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FASFA App Updates Improve Usability, Security

With seniors starting to apply for college, the U.S. Department of Education announced updates to the FASFA mobile app to make the process easier for students and parents.

One year after the launch of myStudentAid, the FASFA mobile app, the U.S. Department of Education is making changes to make the app and FASFA website more compatible. 

Students and their parents are now able to switch easily between the online FASFA form and the myStudentAid app. Those who submit a FASFA form on ED's website will also get access to their Student Aid Report (SAR) via the mobile app. And students who submitted a SAR for the 2019-2020 and 2020-2021 cycles will be able to view both documents through the app.

Other updates to the app include checklists to guide students and parents through the student aid process and push notifications for reminders and updates from ED's Office of Federal Student Aid. The IRS Data Retrieval Tool is also becoming mobile-friendly.

To make information entered into the FASFA process more secure, social security numbers will be masked when entered on the online website. This functionality was made available through the myStudentAid app last year.

ED also announced a pilot for students at participating schools to receive their credit balance refunds through a new myFSApay account function in the myStudentAid mobile app. Students will be able to their own money to the account and the service will be free of charge. This pilot is expected to launch by the end of this year.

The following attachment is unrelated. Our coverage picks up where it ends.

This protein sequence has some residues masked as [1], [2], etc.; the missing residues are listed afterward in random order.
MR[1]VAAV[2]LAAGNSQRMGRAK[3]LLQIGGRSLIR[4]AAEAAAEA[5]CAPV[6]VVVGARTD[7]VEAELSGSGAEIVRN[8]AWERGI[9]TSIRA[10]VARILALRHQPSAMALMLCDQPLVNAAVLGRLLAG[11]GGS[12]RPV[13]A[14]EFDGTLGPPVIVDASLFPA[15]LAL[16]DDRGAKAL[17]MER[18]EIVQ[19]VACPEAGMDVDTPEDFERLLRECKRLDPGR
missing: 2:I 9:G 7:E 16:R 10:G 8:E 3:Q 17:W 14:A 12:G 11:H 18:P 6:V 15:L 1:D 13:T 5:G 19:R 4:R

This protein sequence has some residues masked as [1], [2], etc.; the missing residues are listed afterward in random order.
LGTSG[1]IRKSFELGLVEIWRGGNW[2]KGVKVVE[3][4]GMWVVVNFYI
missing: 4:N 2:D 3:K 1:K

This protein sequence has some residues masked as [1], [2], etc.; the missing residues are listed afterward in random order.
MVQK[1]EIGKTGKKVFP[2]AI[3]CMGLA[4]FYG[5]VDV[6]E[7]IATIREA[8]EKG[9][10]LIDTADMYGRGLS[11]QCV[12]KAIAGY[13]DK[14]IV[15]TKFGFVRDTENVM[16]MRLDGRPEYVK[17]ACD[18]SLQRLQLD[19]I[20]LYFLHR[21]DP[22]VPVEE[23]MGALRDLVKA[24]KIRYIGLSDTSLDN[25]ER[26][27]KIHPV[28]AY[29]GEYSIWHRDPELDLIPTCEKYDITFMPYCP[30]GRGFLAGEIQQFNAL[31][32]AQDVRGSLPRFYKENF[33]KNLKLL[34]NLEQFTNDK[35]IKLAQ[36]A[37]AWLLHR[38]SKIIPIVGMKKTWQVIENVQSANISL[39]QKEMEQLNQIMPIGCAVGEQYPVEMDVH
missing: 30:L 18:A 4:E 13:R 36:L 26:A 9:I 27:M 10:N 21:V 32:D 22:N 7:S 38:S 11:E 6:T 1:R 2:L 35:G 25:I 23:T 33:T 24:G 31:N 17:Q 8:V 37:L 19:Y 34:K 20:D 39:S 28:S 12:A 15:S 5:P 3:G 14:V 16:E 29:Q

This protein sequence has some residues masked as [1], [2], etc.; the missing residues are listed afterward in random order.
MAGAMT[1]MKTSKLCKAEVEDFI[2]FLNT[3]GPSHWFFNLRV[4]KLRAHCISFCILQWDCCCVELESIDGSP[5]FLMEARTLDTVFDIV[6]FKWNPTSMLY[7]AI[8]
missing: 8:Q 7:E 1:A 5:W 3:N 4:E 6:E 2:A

"Improving students and families' experience with the FAFSA has been a key priority since day one," said ED Secretary Betsy DeVos. "With our transformative myStudentAid mobile app and customer-centric approach, completing the FAFSA is now simpler, faster and more intuitive."

The revamped FASFA app is now available through the Apple App Store and Google Play Store.

About the Author

Sara Friedman is a reporter/producer for Campus Technology, THE Journal and STEAM Universe covering education policy and a wide range of other public-sector IT topics.

Friedman is a graduate of Ithaca College, where she studied journalism, politics and international communications.

Friedman can be contacted at [email protected] or follow her on Twitter @SaraEFriedman.

Click here for previous articles by Friedman.

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